Oh, and on top of that, and at the risk of providing just a tiny bit too much information, I am *literally* chasing my wife around the house on a daily basis for sex, sex and more sex and then after that, we have sex.

I have a healthy appetite, I work out daily by either walking 3 or 4 miles or cycling 10 or 12 miles. I am also preparing my home for sale, since I plan on buying a much larger home into which I can move my mother.

To summarize: I think your characterization of Dr. Junig's reply to you was (and I'm trying my best to be nice here) misguided at best. The man offered to help you, and you have the audacity to essentially label him a liar and intimate that he's in collusion with drug companies?

I guess the only question I have is: How difficult is it to type with that straight-jacket on? (<---that's a joke, kind of)

I'm going to have to respectfully agree that your input is not really welcome here if all you are going to do is castigate the owner of the site with baseless accusations.

I wish you well in your recovery, though. As I would never have any form of ill will towards another recovering addict. Maybe you should consider a similar personal policy, eh?


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PostPosted: Tue May 18, 2010 8:27 am 
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In my opinion, the difficulty of withdrawal isn't addressed by MD's because of a few reasons. First, the MD's are told that the withdrawal is lesser than a full agonist. Some MD's are already of the opinion that people should just be able to suffer through withdrawal anyways and if it isn't as bad with the sub, then we should really stop complaining. What they don't seem to understand is that withdrawal is so bad that even when you decrease its' intensity by 50%, it is still extremely difficult to endure. The second reason is that you can effectively taper on suboxone, very slowly, and several people have done quite well eliminating the majority of the PAWS and physical withdrawal. That is something that cannot be done with a full agonist in my experience. Third is that I never stayed off of a full agonist long enough to know how long the PAWS would last. I know when I went off sub, at three months, I was still lethargic, depressed, had mood swings, was antisocial. I was feeling good enough that it was a very difficult decision to go BACK on suboxone for pain issues, but I just didn't trust myself to be off of it. It appears to me that the research shows PAWS can last 6mos. to 2 years from any substance, so I am not sure suboxone is any different. Everyone I have ever seen to claim the PAWS lasts longer with suboxone never stayed off full agonists to actually do an objective comparison. Jumping off 12mg of suboxone, my physical symptoms were gone in 6 weeks. Not 3 months. There were non-addictive meds that made this much easier. I mean.....why crap your brains out when immodium ad exists?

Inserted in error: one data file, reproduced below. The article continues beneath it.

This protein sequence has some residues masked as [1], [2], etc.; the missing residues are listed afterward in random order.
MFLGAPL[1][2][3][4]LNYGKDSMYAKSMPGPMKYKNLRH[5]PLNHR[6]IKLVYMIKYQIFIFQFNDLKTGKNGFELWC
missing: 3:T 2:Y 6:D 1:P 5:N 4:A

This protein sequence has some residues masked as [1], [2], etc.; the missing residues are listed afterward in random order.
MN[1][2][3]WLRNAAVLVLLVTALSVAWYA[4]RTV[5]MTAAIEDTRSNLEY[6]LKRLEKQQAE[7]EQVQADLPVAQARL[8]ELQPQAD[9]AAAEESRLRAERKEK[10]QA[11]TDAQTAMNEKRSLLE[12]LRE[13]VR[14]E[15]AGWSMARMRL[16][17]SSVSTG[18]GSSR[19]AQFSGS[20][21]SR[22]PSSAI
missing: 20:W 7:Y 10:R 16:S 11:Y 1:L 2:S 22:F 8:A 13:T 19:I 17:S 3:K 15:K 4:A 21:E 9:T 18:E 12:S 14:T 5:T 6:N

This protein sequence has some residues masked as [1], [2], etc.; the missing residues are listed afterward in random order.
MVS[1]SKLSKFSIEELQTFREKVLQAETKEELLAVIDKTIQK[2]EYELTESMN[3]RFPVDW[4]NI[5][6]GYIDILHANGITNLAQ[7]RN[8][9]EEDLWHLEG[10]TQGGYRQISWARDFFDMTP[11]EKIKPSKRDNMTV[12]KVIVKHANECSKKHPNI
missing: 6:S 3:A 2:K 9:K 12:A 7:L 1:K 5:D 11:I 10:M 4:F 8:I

I agree that doctors should acknowledge withdrawal from suboxone for what it is. But I also think that they have to weigh the risks and the docs job is to keep the patient alive. Suboxone can do that. It won't mess up the persons system any worse than the narcotics they are on (as far as we KNOW today) and it should keep them alive if taken properly. Let's be real......even if a doctor told you the absolute truth as we know it in your very first appointment, it would look something like this.....